In 1994, South Africa held its first free elections, marking the peaceful transition from a government controlled by the country’s white minority to a multi-party, multi-racial government. The new government, led by Nelson Mandela and the African National Congress (ANC) party, sought to unify South Africa and overcome the country’s racist past. Rather than pursue criminal recriminations and retribution for past wrongs, the ANC concentrated on reconciliation, unification and nation building. According to most observers, the ANC’s political program led to a strong, forward-looking state, capable of undertaking the significant challenges facing South Africa.
Nevertheless, despite the positive changes in the political landscape, the government believed the long-term stability of South African society depended on a dramatic reduction in the economic inequality between white and black South Africans. More than ten years after the transformation of the government, white South Africans were the disproportionate owners of land and wealth. In contrast, many blacks lived in poverty, with a substantial percentage lacking the resources to participate meaningfully in the economy. Unemployment among blacks was extremely high, and HIV/AIDS was has having a devastating effect on the population, making the lack of access to adequate health services all the more problematic.
To help transform the economy, the government initiated a program called Black Economic Empowerment (BEE) to gradually transfer ownership of enterprises to black citizens while promoting economic growth. Beginning with discussions in 1994, the BEE program went through a series of definitions and redefinitions. The first two waves of BEE focused narrowly on transferring shares of South African companies to black citizens. However, this generally resulted in enriching only a small group of already wealthy black South Africans. A third wave, which was labeled “broad-based BEE,” sought to redress the shortcomings of the first two waves with a more encompassing focus on not only black empowerment, but also standards for corporate behavior that went beyond the dispersal of ownership to black South Africans.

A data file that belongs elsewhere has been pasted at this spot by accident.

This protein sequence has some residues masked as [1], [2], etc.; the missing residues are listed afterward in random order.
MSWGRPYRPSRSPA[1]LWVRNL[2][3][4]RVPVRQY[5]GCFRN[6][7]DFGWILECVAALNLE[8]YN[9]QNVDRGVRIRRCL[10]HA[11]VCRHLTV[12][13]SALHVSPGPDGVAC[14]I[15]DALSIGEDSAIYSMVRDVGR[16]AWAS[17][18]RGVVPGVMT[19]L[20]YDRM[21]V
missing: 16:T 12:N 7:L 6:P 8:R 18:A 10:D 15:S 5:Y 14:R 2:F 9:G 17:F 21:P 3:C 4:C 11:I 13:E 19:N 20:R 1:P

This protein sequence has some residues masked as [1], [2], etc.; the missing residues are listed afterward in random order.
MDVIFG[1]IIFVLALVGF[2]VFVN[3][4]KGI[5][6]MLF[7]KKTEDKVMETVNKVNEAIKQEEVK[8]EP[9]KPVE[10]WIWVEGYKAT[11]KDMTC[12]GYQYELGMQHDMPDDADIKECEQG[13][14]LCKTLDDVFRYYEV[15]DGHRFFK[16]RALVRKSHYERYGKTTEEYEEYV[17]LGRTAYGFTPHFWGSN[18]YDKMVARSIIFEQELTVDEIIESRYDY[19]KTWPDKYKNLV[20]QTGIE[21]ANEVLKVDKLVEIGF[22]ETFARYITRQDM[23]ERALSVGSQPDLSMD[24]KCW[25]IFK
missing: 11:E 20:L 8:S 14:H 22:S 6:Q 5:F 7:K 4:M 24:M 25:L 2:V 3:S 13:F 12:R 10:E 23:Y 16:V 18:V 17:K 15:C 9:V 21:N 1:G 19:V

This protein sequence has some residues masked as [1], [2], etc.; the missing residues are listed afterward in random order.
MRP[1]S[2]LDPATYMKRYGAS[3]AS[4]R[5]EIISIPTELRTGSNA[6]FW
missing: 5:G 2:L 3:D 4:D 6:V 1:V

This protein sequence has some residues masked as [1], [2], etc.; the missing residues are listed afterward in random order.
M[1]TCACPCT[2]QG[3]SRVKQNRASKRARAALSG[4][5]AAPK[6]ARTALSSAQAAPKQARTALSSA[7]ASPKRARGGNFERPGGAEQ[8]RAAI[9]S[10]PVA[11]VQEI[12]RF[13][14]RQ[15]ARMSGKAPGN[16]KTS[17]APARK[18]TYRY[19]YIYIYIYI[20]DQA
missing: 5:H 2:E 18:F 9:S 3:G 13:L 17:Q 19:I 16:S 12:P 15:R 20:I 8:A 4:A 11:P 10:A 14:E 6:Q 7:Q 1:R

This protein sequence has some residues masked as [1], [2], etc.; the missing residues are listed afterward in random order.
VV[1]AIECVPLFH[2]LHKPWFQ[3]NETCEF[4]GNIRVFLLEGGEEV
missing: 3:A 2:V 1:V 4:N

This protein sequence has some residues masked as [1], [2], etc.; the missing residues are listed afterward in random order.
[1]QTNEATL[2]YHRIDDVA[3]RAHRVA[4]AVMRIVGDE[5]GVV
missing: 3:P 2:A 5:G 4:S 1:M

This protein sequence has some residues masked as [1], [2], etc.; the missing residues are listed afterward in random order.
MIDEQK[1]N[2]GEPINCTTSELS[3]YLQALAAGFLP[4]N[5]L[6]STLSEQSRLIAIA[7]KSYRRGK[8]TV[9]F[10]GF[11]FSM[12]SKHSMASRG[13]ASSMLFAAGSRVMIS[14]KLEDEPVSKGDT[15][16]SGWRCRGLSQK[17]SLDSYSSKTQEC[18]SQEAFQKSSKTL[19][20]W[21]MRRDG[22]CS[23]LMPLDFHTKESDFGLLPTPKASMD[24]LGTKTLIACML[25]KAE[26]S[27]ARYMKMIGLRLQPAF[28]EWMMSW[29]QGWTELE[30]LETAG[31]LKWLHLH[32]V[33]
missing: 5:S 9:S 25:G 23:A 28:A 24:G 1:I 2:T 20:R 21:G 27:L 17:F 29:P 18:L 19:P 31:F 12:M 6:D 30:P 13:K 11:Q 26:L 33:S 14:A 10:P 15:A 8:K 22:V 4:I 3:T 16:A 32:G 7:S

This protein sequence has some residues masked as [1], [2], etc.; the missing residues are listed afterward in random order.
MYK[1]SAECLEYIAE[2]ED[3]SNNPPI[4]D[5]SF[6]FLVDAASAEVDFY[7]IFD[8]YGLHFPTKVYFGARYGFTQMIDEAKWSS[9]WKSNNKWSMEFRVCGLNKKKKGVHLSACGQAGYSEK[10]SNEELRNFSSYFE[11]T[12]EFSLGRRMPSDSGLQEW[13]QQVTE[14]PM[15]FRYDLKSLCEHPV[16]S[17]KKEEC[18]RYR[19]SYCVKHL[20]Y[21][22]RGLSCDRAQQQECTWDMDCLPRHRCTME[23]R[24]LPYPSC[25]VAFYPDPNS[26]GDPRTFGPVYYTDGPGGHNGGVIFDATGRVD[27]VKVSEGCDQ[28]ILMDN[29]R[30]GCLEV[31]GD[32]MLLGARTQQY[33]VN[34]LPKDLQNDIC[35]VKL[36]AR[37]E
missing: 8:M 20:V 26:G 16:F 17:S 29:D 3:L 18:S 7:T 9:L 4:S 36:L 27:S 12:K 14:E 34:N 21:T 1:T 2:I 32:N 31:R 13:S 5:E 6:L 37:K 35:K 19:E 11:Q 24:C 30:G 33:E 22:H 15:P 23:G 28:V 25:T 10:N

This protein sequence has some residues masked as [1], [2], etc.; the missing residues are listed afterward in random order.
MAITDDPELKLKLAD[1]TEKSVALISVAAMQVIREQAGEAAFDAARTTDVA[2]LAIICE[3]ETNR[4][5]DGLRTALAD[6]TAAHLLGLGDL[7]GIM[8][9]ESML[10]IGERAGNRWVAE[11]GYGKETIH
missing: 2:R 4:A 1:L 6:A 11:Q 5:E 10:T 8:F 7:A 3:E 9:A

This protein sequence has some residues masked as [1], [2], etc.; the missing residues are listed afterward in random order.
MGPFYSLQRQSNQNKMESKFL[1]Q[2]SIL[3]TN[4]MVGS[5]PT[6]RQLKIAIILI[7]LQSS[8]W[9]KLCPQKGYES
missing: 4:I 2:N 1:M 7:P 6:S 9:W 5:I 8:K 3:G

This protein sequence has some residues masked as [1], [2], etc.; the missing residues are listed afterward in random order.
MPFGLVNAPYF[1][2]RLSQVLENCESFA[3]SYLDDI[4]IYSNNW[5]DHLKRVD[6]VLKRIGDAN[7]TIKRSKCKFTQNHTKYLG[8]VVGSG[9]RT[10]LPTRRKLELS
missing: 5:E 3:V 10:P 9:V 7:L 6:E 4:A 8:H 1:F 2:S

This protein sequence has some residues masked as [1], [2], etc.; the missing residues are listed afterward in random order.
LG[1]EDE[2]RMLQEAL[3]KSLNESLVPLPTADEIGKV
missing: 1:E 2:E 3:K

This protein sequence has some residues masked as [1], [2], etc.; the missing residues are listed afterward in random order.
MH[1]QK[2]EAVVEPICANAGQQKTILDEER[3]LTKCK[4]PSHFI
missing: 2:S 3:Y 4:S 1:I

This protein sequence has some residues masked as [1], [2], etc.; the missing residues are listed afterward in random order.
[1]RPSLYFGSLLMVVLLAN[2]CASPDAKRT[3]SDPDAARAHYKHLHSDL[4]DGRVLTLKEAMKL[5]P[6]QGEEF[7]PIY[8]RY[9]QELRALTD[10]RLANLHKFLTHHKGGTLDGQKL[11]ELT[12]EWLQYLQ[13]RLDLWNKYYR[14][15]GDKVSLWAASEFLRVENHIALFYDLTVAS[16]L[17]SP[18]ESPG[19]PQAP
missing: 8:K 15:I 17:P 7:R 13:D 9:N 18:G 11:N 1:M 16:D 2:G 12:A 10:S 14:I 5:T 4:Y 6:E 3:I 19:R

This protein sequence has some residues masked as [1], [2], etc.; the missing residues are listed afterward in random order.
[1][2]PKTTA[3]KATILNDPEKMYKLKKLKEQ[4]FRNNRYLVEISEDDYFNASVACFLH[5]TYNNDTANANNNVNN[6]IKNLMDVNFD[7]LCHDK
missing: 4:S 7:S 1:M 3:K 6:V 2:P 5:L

One leader in the third wave was South Africa’s financial sector, which created a national model by voluntarily negotiating industry guidelines. The financial sector created corporate scorecards that laid out targets for black employment, ownership, governance, procurement and financing black enterprises. Companies that scored well could participate in government purchasing programs that favored black-owned companies. Even if a company did not aim to provide goods or services to the government, the targets for procurement from conforming suppliers created a chain of incentives for economic empowerment throughout the economy, since suppliers were scored on the degree to which they in turn relied on conforming suppliers, and so on in turn.
However, in 2007, broad-based BEE remained controversial. There were disagreements about whether the scorecards had looked at the right measures, whether the benchmarks were sufficiently aggressive, and whether the weightings for each target area were appropriate. Some observers thought the process itself was too gradual and argued the government should take a more direct role in developing infrastructure, in land reform, and in the transfer of ownership.
Published Date: 01/05/2007
Suggested Citation: Jean W. Rosenthal, Jaan Elias, Joel Podolny, and James N. Baron, "South Africa's Financial Sector Charter: Transforming South Africa through Black Economic Empowerment," Yale SOM Case 07-026, May 1, 2007
Keywords: South Africa, Women in Leadership